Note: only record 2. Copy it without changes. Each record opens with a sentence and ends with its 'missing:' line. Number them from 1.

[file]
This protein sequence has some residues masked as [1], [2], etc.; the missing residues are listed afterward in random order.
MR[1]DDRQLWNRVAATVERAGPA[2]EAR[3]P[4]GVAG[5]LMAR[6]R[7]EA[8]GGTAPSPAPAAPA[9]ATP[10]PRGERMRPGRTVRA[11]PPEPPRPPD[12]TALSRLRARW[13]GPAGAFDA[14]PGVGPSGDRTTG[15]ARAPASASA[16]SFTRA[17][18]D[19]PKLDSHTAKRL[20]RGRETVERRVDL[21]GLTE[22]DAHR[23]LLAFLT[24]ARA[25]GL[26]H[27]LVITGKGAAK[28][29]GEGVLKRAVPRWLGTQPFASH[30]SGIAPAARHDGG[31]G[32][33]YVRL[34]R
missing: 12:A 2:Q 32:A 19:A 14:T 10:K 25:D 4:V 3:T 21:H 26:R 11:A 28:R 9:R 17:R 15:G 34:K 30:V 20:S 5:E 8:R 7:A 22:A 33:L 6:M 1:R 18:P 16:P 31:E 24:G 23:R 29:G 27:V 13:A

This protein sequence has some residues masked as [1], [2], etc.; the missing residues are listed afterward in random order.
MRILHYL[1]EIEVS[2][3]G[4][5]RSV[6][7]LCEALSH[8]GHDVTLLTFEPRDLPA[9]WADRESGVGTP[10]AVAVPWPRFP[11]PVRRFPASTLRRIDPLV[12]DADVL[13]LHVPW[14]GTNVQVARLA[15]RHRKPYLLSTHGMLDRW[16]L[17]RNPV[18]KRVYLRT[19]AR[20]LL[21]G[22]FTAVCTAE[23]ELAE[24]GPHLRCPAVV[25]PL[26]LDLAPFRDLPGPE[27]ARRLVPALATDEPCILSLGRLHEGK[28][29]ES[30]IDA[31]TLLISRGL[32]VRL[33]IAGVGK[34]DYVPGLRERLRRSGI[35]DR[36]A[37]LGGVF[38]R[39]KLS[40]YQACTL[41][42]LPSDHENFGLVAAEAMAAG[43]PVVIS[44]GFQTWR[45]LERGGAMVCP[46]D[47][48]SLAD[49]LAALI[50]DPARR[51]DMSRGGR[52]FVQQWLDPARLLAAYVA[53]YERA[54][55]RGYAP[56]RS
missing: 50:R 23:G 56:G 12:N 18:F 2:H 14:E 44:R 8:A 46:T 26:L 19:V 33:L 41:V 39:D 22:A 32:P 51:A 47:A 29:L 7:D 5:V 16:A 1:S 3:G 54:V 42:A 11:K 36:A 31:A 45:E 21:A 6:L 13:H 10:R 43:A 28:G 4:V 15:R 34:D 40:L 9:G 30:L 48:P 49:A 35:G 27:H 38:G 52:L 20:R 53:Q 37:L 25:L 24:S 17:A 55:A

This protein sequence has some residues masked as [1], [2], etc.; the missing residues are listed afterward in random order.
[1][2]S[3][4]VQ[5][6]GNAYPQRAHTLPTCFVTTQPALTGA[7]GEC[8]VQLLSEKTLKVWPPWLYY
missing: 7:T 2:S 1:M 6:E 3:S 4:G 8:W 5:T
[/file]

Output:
This protein sequence has some residues masked as [1], [2], etc.; the missing residues are listed afterward in random order.
MRILHYL[1]EIEVS[2][3]G[4][5]RSV[6][7]LCEALSH[8]GHDVTLLTFEPRDLPA[9]WADRESGVGTP[10]AVAVPWPRFP[11]PVRRFPASTLRRIDPLV[12]DADVL[13]LHVPW[14]GTNVQVARLA[15]RHRKPYLLSTHGMLDRW[16]L[17]RNPV[18]KRVYLRT[19]AR[20]LL[21]G[22]FTAVCTAE[23]ELAE[24]GPHLRCPAVV[25]PL[26]LDLAPFRDLPGPE[27]ARRLVPALATDEPCILSLGRLHEGK[28][29]ES[30]IDA[31]TLLISRGL[32]VRL[33]IAGVGK[34]DYVPGLRERLRRSGI[35]DR[36]A[37]LGGVF[38]R[39]KLS[40]YQACTL[41][42]LPSDHENFGLVAAEAMAAG[43]PVVIS[44]GFQTWR[45]LERGGAMVCP[46]D[47][48]SLAD[49]LAALI[50]DPARR[51]DMSRGGR[52]FVQQWLDPARLLAAYVA[53]YERA[54][55]RGYAP[56]RS
missing: 50:R 23:G 56:G 12:N 18:F 2:H 14:E 44:R 8:A 46:T 26:L 19:V 33:L 41:V 39:D 22:A 32:P 51:A 47:A 29:L 7:D 5:V 16:A 1:S 3:G 54:V 42:A 11:K 36:A 31:A 45:E 21:A 6:L 13:H 10:R 43:A 28:G 4:V 15:R 34:D 40:L 9:G 30:L 48:P 49:A 35:G 27:H 38:G 52:L 20:R 53:Q 37:L 25:L 24:S 17:A 55:A